Selling to a tenant through a rent to buy scheme?

Selling to a tenant through a rent to buy scheme?

13:06 PM, 20th June 2014, About 8 years ago 15

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My sister and I inherited the home where we grew up, modernised it, and have been letting it to a great couple for 3 years. We told them before signing the first AST that it would be our intention, one day, to sell the house (due to its distance and relatively poor yield compared to closer locations). As it happens, my young sister wants to buy her own place and my wife would like a range cooker and a big kitchen to put it in 😉 Selling to a tenant through a rent to buy scheme

We mooted the idea when we inspected/dropped an Xmas card round some six months ago (hoping to take advantage before the CGT rules changed in April) but typically since then, the topic has come up for discussion again and the tenants are looking at funding through a rent to buy arrangement. They can’t obtain a traditional mortgage as one partner is a mature student and wont graduate for two years.

As far as I understand, we agree a price at today’s value and the tenants are then responsible for maintenance etc but still pay rent as per AST until a mortgage is agreed. There is a legal agreement that they will buy the house at a fixed time in the future (2-5 years), the idea being that in that time, they can save a deposit while living in ‘their’ house.

Has anyone had any experience of this or are there any pitfalls/scams I should be aware of?

Am I correct in thinking that for the fixed time while saving for a deposit, the rent paid is still ours, or does that form part of the tenants deposit? What about the ‘overpayment’ they make each month to bolster their deposit?

What happens if they arent able to get a mortgage in the future (lending criteria, redundancy, house values falling – a flat market since 2010 according to est agents)? Is the legal agreement enforcable (I’m of the impression that they’ll be able to get a x4 joint mortgage to buy the house but havent got any liquid capital, so not really worth suing?) or what happens if they renege on the agreement?

Who owns the property between the time of agreeing to sell at X amount and when the mortgage is obtained a few years in the future?

And what the heck is a range for the kitchen?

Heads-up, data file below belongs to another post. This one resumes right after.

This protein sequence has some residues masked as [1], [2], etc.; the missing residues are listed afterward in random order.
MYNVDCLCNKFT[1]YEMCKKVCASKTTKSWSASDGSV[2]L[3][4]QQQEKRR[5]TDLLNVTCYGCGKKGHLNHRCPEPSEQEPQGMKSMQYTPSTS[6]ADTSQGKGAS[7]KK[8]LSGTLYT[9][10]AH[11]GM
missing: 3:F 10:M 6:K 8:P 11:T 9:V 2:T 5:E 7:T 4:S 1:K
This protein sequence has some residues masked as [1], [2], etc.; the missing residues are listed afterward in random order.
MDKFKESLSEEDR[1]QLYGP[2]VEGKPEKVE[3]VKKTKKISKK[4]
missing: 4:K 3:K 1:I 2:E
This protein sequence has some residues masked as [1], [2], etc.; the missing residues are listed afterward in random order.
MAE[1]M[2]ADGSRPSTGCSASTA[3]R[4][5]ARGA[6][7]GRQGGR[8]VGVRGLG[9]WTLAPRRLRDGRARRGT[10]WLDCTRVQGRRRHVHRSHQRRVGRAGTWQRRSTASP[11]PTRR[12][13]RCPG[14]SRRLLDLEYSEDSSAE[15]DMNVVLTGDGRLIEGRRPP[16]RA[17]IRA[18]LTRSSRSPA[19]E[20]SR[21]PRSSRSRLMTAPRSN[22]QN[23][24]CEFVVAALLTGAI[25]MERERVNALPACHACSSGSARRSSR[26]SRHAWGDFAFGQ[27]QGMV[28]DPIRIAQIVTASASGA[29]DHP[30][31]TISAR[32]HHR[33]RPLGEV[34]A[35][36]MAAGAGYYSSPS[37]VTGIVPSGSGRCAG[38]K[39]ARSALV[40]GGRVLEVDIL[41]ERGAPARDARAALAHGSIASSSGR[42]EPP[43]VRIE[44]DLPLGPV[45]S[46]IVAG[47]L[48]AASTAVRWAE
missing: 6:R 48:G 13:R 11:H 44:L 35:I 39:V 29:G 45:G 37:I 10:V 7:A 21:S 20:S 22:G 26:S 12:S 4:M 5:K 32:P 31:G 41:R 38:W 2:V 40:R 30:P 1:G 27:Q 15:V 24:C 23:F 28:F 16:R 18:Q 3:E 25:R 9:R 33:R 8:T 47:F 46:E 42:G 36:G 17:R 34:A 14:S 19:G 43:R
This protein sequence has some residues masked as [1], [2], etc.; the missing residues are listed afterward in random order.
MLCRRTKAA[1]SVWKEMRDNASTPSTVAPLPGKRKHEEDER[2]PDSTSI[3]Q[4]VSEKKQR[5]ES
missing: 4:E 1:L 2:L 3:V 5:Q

The tenancy is due to come to an end in August, and we’ve agreed will run on periodically until an agreement is signed or it is put on the open market if the rent-to-buy proves fruitless

Many thanks for your thoughts

Geraint



Comments

by Mark Alexander

18:56 PM, 21st June 2014, About 8 years ago

Reply to the comment left by "Colin McNulty" at "21/06/2014 - 13:03":

Another makor downside I forgot to mention is that such deals would put you in breach of mortgage terms. If the lender was to call in their mortgage or reposes the property the tenant/buyer could sue the vendor to the point of bankruptcy in most cases.

I accept this doesn't apply to Geraint as his property is not mortgaged but it is a point that companies arranging these deals very "conveniently forget" to point out to most vendors, many of which have mortgages.
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by Colin McNulty

8:07 AM, 22nd June 2014, About 8 years ago

How so Mark? Sure you need to get Consent to Let. What mortgage term specifically do you think an arrangement like Lease Option or EwDC breaches?

by Mark Alexander

9:02 AM, 22nd June 2014, About 8 years ago

Reply to the comment left by "Colin McNulty" at "22/06/2014 - 08:07":

I would need to be privy to the conditions to be able to comment precisely but the acid test would be to seek consent from the mortgage lender to agree to the lease option deal. I have yet to see a lender agree! They will tell you specifically which of their conditions such an arrangement would be in breach of if you push the issue.

One obvious condition you would be likely to be in breach of is the granting of a tenancy which provides a longer period of security than would ordinarily be permitted, even when consent to let applies.
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by Colin McNulty

9:43 AM, 22nd June 2014, About 8 years ago

My understanding is a Lease and an Option are 2 separate contracts. There's no reason why the lease component can't be a 12 month AST that's renewed each year and so comply with the mortgage terms. And an EwDC is a normal contract of sale, just with a longer time period after exchange.

Anyway, I didn't want to get into a general debate about LOs and EwDC contracts, that's been done many times before and I'll leave that to my greaters and betters to argue about it.

I just wanted to make the point to the original poster to do their own due diligence and perhaps speak to a qualified solicitor who specialises in this area.

by Mark Alexander

10:16 AM, 22nd June 2014, About 8 years ago

Reply to the comment left by "Colin McNulty" at "22/06/2014 - 09:43":

Why speak to a solicitor when a specialist direct access barrister could be more cost effective? See >>> http://www.cotswoldbarristers.co.uk/

In the interests of transparency I am Chairman and non-exec Director of this company but I am not a barrister.
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